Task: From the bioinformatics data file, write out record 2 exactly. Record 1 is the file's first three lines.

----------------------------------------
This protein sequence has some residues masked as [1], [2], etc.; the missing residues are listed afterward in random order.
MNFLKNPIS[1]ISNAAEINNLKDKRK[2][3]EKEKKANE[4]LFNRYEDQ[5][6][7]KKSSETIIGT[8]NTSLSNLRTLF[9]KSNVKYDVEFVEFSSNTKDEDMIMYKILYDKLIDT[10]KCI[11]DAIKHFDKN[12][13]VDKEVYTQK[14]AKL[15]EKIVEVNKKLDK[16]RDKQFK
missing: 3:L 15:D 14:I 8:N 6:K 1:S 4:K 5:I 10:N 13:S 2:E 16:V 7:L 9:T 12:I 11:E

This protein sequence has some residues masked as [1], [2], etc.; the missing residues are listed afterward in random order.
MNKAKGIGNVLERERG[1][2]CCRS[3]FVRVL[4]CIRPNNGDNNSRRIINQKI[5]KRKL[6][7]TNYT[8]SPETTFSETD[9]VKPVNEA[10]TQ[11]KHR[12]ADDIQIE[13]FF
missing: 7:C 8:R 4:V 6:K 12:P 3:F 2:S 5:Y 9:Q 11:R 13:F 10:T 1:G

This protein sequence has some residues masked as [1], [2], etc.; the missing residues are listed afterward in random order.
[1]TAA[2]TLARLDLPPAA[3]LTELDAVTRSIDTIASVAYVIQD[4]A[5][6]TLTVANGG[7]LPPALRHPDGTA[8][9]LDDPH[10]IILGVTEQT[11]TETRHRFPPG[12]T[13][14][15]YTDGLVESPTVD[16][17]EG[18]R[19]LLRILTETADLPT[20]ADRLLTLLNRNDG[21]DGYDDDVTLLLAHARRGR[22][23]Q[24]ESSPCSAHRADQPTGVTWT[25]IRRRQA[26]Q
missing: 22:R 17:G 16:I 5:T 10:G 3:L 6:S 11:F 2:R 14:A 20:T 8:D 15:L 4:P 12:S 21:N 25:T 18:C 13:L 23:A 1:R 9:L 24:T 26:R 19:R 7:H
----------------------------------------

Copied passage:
This protein sequence has some residues masked as [1], [2], etc.; the missing residues are listed afterward in random order.
MNKAKGIGNVLERERG[1][2]CCRS[3]FVRVL[4]CIRPNNGDNNSRRIINQKI[5]KRKL[6][7]TNYT[8]SPETTFSETD[9]VKPVNEA[10]TQ[11]KHR[12]ADDIQIE[13]FF
missing: 7:C 8:R 4:V 6:K 12:P 3:F 2:S 5:Y 9:Q 11:R 13:F 10:T 1:G